Study shows physicians’ reluctance to use machine-learning for prostate cancer treatment planning

16Jun - by aiuniverse - 0 - In Machine Learning

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A study shows that a machine-learning generated treatment plan for patients with prostate cancer, while accurate, was less likely to be used by physicians in practice.

Advancements in machine-learning (ML) algorithms in medicine have demonstrated that such systems can be as accurate as humans. However, few systems have been used in routine clinical practice and often ML systems tested in parallel with physicians and actions suggested by the system not acted upon in practice. To fully utilise ML systems in routine clinical care requires a shift from its current adjunctive support role, to being considered as the primary option. In trying to assess the real-world value of an ML algorithm, a team from the Princess Margaret Cancer Centre, Ontario, Canada, decided to explore the value of ML-generated curative-intent radiation therapy (RT) treatment planning for patients with prostate cancer. The team’s overall aim was to evaluate the integration of the ML system as a standard of care and undertook a two-stage study comprising an initial feasibility to clinical deployment. For the initial validation phase, the team included data from 50 patients to assess the ML performance retrospectively. The researchers delivered ML-generated RT plans and asked reviewers to assess these plans (in a blinded fashion) with the actual plans used for the patient. In the subsequent deployment phase, again with 50 patients, both physician generated and ML generated were prospectively compared, again with the treating physician blinded to the source of the plan.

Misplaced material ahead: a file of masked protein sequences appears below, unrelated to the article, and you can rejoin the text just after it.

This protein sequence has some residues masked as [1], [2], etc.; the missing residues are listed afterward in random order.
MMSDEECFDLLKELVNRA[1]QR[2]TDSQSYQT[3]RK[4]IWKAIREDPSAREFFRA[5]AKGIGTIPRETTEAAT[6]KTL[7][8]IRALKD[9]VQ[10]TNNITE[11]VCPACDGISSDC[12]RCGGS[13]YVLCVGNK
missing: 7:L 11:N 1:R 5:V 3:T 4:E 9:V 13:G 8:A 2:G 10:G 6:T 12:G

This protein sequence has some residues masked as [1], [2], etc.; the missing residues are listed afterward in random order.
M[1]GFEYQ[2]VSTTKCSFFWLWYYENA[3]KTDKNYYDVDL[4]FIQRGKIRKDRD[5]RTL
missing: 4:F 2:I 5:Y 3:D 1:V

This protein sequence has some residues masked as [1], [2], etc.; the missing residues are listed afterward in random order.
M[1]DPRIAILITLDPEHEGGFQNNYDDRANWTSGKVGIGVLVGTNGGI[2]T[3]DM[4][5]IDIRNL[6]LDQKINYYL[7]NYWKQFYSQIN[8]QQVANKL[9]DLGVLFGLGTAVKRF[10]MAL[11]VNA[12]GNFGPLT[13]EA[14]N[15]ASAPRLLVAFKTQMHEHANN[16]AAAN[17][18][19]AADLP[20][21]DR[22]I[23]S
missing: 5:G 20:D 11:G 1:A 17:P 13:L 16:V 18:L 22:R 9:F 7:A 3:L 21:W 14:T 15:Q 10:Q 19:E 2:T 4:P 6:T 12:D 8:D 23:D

The ML system proved to be much faster at generating plans than the equivalent human-driven process (median 47 vs 118 hours, p < 0.01). Overall, ML-generated plans were deemed to be clinically acceptable for treatment in 89% of cases across both the validation and deployment phase (92% duration the validation phase and 86% during the deployment phase). In only 10 cases, the ML-generated method was deemed not applicable because the plans required consultation with the treating physician, thus unblinding the review process. In addition, 72% of ML-generated RT plans were selected over human-generated RT plans in a head-to-head comparison. However, when compared to the simulation and the deployment phase, the proportion of ML-generated plans used by the treating physician actually reduced from 83% to 61% (p = 0.02).

The authors were unable to fully account for these differences and suggested that either retrospective or simulated studies cannot fully recapitulate the factors influencing clinical-decision-making when patient care is at stake and concluded that further prospective deployment studies are required to validate the impact of ML in real-world clinical settings to fully quantify the value of such methods.

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